Nearly at the same hour of the veto, DHS workers and supporters on the Neighbor Islands, including Kaua‘i, were rallying to keep the DHS status quo, as the DHS reorganization would mean closure of three DHS offices on Kaua‘i as early as July 1, and another round of layoffs of DHS employees here and across the state. [The Garden Island, Lingle vetoes DHS-reorganization bill, saying it is discriminatory, 4/27/2010]
Lingle’s veto was overridden and the bill became law on 4/29/2010.
There has been ongoing controversy over DHS’s awarding of the QExA (QUEST Expanded Access) contracts to two Mainland for-profit health insurers, United Health and Wellcare. For only a few examples, see: Successful Advocacy in Hawaii. These individual stories illustrate the need for further investigation into a system which also may be designed to fail the most vulnerable citizens it should be serving.
It is safe to assume that for each patient who chooses to appeal there are many others who have simply acquiesced to denials and service cuts. We don’t know if “many” might be dozens or hundreds of real, flesh-and-blood people—some of whom may have died as a result of denials, I might add.
Related to the above is this current news article about one of the two providers::
The allegations of wrongdoing at WellCare Health Plans Inc. continued Tuesday with the unsealing of two more whistle-blower complaints against the Tampa company.
Clark J. Bolton, a former supervisor of special investigations at WellCare, said the insurer encouraged overbilling and refused to audit claims for fraud in order to curry favor with doctors and hospitals and build market share. The result was millions in excessive and illegal expenses passed through to federal Medicare and state Medicaid programs, Bolton said.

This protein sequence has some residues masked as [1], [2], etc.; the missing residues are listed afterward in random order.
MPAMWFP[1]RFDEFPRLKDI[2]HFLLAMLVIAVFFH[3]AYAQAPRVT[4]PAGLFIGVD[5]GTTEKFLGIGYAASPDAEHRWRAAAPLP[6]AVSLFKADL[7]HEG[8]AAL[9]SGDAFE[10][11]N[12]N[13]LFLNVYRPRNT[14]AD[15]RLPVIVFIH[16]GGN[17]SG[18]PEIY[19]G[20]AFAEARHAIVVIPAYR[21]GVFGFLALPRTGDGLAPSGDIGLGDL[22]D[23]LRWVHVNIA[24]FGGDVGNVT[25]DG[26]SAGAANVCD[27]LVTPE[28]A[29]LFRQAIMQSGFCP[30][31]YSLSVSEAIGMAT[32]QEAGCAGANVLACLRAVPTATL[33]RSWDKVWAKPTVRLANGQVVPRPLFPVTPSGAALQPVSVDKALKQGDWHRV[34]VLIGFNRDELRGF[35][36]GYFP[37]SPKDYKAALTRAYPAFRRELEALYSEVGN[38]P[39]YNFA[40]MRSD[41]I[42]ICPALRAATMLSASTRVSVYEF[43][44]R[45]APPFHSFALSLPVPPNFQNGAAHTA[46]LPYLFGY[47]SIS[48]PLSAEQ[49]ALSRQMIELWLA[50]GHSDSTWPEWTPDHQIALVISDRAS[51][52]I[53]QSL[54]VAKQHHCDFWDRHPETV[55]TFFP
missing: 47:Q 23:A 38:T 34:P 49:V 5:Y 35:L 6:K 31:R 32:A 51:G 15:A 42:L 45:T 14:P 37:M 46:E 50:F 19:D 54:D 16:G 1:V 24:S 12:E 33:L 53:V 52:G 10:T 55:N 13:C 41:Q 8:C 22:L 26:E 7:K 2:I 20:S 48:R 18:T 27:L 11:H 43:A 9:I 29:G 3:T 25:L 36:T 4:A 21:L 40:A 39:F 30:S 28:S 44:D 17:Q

Eugene Gonzalez, a referral coordinator for seven years, claimed WellCare met government customer service standards only because it had employees create backdated documents and make bogus calls to the company's phone lines. Failure to meet these standards would have resulted in the loss of billions of dollars worth of Medicare and Medicaid contracts.
These complaints bring to three the number of whistle-blower lawsuits that have been made public in the federal investigation into WellCare, which began with a high-profile raid by FBI agents in October 2007. [St. Petersburg Times, More lawsuits against Tampa company WellCare made public, 6/30/2010]
It’s not possible to cover the issues surrounding the two DHS contractors in a short article, but for United Healthcare, try this Google search for a starter. Within Hawaii, there have been a number of informational briefings at the Legislature looking into complaints against the two providers, and the controversy isn’t over yet.
I’ll close with a question for you: How come in Hawaii, the Department of Education can’t learn, the Department of Health is sick, and the Department of Human Services is inhumane?
$327 million wasn't lost. In fact, DHS drew down the entire $327 million plus more without having to add on more positions that would have cost the state millions of dollars.